Beached whales – and bravery…

First, an early morning recollection from the day before: a friend describing a short story which captured the pitiful cries of whale calves separated from their beached mothers.

Then this: on a country road where the occasional car usually dawdled, most now zipped along at highway speeds.Something was up on that road across from our estuary, and radio news confirmed it. That blurry recollection had now become reality, and a gruesome one. For on that same road, a digger chugged along as fast as it could.

Four hundred whales had beached themselves near Puponga Beach – 75% of them dead. As more swam into the beach’s shallow waters, many were re-floated by one of their most powerful relations, and enemies – humans.

On that first day, grim-faced Golden Bay hippies and local residents climbed into their wetsuits in a farm park rapidly filling with cars. Others like freedom campers rushed to the beach in swimwear or less, and were met by a constant, chilling wind. It didn’t deter them. They had all raced here for the same reason: to save as many of the whales as they could.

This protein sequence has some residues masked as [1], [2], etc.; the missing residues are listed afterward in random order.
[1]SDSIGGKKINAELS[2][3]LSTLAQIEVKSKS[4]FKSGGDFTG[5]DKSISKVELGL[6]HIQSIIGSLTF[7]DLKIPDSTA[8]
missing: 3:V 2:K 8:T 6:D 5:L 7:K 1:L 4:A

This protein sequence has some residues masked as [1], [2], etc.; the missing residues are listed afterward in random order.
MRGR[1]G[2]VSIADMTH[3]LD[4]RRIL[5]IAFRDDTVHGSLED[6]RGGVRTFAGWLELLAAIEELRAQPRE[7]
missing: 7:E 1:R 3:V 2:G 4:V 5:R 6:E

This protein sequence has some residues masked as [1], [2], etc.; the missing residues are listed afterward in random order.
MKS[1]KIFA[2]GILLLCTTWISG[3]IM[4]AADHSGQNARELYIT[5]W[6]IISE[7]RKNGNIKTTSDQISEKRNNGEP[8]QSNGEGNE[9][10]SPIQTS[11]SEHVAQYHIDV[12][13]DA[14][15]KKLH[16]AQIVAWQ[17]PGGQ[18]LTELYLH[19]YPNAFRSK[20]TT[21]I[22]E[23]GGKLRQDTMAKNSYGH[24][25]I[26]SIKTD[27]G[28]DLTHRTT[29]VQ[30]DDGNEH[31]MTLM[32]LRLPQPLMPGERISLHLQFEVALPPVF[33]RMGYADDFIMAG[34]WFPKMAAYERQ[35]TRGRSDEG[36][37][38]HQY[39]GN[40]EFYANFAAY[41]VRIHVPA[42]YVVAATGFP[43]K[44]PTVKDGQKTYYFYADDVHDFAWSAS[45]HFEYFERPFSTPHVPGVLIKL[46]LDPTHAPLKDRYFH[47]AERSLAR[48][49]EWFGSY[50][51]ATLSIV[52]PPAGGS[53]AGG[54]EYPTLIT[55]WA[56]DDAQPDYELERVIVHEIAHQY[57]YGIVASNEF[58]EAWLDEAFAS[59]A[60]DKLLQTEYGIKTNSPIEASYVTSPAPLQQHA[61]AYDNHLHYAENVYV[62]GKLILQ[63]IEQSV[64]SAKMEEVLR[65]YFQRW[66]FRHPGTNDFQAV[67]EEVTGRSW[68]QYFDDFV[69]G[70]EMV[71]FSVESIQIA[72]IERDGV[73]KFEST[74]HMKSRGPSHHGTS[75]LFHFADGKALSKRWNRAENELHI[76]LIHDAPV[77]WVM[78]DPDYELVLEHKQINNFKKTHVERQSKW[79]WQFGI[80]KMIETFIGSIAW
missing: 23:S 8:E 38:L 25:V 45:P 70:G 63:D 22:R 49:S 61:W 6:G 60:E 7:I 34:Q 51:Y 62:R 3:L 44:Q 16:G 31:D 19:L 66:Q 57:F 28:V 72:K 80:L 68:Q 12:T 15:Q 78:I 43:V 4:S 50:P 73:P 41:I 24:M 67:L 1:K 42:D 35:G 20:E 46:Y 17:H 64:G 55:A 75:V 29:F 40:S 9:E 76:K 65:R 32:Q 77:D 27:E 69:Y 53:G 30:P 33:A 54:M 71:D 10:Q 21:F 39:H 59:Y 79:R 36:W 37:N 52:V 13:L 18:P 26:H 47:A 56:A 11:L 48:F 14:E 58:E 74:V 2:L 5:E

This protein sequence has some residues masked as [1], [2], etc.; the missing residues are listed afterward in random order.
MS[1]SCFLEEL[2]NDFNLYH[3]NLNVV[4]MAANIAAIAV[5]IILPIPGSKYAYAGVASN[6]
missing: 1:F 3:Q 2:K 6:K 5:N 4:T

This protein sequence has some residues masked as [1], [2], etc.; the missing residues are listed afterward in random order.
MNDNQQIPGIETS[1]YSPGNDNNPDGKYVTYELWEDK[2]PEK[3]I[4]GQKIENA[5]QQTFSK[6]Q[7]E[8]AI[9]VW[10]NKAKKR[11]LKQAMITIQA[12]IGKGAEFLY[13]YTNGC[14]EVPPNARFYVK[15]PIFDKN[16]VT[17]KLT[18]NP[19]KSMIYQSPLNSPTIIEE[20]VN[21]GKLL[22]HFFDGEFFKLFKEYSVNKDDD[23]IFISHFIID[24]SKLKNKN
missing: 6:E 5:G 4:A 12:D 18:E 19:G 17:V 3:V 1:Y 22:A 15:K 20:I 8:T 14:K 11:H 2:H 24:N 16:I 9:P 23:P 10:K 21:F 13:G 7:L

Some didn’t wait for the Project Jonah briefings. If they had, they might have learned the dangers of being a Good Samaritan to whales, big or small. Just outside the gate leading to the beach, a Project Jonah staffer outlined some of these: keep away from whales’ mouths; avoid getting close to their tails which could flip up and cause serious injury; make room between the whales and their own bodies. (Adult whales weigh over a ton).

Amongst all of this advice came one last tip: to look after themselves, because this would be emotionally and physically draining work, beginning with a two kilometre trek along the beach.

And yet they kept at it that first afternoon and until night fell – and the next day, and the next. They ignored that wind as night fell, wept over the losses and fought to keep the remaining whales alive.

When the tide came in, they met it up to their necks, forming a human barrier in an attempt to prevent more whales reaching the deadly shallows.

This was the largest-ever whale beaching on the mainland and some believe it was the biggest rescue effort. So at the same gate volunteers passed through as they rushed to rescue, shouldn’t a plaque be erected commemorating their dedication and humanity?

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Paul Smith

Paul is a veteran journalist, non-fiction author and writing mentor. He has also served on boards ranging from TVNZ to UNESCO.